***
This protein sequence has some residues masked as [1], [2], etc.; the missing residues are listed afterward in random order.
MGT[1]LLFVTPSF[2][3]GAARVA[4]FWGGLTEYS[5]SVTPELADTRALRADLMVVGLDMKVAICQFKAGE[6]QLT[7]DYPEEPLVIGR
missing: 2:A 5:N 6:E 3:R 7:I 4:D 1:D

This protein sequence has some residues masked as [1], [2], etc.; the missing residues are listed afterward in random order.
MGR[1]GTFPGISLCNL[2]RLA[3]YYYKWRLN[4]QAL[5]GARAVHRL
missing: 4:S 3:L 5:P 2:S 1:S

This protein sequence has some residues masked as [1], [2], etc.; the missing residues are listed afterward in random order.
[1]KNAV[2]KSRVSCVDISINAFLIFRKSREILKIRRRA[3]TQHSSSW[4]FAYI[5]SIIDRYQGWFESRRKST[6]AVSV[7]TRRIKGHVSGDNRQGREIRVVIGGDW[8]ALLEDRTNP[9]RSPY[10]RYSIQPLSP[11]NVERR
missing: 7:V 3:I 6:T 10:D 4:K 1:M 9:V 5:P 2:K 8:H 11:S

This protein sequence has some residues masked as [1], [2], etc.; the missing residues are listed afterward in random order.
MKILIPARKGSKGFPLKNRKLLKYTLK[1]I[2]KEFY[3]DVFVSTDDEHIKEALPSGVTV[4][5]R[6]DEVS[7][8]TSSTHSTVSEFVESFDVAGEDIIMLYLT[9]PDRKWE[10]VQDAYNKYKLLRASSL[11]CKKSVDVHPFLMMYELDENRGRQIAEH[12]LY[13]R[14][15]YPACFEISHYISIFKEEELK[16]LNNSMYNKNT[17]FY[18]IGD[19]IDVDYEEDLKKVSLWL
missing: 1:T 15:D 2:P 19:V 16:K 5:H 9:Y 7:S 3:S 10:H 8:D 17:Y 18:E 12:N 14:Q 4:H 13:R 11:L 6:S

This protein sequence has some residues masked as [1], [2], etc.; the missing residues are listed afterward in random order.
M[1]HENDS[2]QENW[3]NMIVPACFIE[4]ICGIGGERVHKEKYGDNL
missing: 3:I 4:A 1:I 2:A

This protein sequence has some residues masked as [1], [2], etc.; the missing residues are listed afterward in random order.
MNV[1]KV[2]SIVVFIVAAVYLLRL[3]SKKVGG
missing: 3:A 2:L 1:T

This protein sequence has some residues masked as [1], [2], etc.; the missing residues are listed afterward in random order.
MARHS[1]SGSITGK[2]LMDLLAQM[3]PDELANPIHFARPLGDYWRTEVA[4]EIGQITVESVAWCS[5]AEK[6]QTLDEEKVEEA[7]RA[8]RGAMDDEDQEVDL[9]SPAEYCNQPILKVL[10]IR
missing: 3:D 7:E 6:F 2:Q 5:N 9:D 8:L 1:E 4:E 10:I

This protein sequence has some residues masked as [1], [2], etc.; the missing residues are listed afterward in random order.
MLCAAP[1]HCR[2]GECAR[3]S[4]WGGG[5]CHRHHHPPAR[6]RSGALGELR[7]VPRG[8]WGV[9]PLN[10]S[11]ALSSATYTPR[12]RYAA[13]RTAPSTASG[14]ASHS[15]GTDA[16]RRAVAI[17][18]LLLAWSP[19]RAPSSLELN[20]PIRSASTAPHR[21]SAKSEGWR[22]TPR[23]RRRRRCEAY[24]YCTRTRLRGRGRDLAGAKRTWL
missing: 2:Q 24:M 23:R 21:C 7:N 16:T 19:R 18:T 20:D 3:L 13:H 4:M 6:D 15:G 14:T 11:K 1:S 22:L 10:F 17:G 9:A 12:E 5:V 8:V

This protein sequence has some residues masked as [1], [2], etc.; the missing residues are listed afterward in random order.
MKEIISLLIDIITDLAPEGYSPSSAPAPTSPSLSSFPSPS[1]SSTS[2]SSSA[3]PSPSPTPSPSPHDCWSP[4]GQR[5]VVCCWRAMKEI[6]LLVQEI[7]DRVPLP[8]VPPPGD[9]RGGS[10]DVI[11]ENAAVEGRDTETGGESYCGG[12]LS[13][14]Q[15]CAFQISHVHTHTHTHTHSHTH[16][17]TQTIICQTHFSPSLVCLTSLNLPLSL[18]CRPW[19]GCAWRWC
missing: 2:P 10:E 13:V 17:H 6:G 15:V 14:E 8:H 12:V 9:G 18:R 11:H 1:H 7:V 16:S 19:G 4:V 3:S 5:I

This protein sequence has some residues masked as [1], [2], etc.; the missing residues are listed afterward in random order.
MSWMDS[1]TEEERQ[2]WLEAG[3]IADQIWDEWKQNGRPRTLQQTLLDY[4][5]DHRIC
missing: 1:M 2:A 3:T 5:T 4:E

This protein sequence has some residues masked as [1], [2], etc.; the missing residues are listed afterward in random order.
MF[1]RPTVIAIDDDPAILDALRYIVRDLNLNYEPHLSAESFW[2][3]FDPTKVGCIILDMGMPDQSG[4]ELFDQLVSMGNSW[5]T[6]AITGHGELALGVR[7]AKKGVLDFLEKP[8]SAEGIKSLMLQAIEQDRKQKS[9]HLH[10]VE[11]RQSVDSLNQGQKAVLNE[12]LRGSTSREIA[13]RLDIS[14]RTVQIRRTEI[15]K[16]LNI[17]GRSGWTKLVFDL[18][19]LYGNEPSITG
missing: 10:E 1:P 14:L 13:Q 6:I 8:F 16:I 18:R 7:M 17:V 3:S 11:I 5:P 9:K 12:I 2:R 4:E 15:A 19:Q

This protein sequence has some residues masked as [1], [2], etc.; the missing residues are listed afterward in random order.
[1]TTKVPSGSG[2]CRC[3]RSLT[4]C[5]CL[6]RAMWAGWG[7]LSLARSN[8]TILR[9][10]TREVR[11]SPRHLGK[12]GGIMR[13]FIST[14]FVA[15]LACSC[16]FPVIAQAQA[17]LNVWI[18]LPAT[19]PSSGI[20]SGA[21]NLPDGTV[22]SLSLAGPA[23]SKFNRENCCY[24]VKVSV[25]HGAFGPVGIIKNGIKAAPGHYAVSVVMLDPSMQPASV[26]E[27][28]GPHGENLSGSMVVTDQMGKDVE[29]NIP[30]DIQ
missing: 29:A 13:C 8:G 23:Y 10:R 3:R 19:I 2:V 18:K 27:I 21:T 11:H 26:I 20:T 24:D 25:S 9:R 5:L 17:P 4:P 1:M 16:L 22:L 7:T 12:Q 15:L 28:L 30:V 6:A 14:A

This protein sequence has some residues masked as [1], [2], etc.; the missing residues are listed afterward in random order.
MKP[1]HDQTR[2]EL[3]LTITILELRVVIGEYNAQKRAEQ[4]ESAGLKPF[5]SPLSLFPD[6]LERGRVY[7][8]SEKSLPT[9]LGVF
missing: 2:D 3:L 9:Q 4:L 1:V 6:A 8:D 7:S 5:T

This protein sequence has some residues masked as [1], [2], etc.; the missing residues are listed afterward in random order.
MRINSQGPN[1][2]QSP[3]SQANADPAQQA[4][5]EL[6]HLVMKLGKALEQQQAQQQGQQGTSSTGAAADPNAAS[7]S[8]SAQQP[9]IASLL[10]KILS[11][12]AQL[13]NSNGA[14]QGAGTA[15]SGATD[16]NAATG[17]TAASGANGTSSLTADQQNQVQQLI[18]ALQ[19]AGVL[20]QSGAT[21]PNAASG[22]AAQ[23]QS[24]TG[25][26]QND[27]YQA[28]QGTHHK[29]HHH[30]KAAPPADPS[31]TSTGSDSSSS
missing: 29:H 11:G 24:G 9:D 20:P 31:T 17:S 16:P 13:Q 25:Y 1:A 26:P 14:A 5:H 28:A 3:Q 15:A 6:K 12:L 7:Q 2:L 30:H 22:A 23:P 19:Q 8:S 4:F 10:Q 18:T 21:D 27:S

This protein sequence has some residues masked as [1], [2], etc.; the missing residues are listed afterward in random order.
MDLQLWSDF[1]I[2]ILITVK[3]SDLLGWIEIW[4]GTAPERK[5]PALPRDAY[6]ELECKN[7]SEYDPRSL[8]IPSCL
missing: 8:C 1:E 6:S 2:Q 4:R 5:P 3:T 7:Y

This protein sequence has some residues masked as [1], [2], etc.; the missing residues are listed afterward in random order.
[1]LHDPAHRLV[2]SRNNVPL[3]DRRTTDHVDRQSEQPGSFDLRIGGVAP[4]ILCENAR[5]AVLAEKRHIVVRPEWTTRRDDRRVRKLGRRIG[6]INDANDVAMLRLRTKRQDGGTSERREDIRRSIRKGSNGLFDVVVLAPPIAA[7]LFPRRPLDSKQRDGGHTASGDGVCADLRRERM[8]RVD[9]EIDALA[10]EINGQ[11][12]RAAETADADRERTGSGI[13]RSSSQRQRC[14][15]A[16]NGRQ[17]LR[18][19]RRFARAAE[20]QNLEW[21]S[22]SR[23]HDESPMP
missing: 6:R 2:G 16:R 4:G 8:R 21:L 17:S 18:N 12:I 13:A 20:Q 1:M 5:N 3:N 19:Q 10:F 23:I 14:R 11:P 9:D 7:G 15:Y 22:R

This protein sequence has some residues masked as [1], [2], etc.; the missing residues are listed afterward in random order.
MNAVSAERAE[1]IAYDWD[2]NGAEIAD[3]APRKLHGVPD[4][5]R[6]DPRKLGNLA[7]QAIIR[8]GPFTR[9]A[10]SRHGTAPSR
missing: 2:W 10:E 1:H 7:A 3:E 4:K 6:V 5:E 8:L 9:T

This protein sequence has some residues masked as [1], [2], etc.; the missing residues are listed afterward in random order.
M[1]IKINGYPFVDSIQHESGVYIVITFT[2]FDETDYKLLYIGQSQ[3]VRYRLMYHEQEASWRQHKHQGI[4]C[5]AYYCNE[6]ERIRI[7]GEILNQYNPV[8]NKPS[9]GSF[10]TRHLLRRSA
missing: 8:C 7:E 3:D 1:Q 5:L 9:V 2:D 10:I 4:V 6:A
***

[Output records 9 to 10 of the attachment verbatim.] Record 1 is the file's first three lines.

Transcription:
This protein sequence has some residues masked as [1], [2], etc.; the missing residues are listed afterward in random order.
MKEIISLLIDIITDLAPEGYSPSSAPAPTSPSLSSFPSPS[1]SSTS[2]SSSA[3]PSPSPTPSPSPHDCWSP[4]GQR[5]VVCCWRAMKEI[6]LLVQEI[7]DRVPLP[8]VPPPGD[9]RGGS[10]DVI[11]ENAAVEGRDTETGGESYCGG[12]LS[13][14]Q[15]CAFQISHVHTHTHTHTHSHTH[16][17]TQTIICQTHFSPSLVCLTSLNLPLSL[18]CRPW[19]GCAWRWC
missing: 2:P 10:E 13:V 17:H 6:G 15:V 14:E 8:H 12:V 9:G 18:R 11:H 1:H 7:V 16:S 19:G 4:V 3:S 5:I

This protein sequence has some residues masked as [1], [2], etc.; the missing residues are listed afterward in random order.
MSWMDS[1]TEEERQ[2]WLEAG[3]IADQIWDEWKQNGRPRTLQQTLLDY[4][5]DHRIC
missing: 1:M 2:A 3:T 5:T 4:E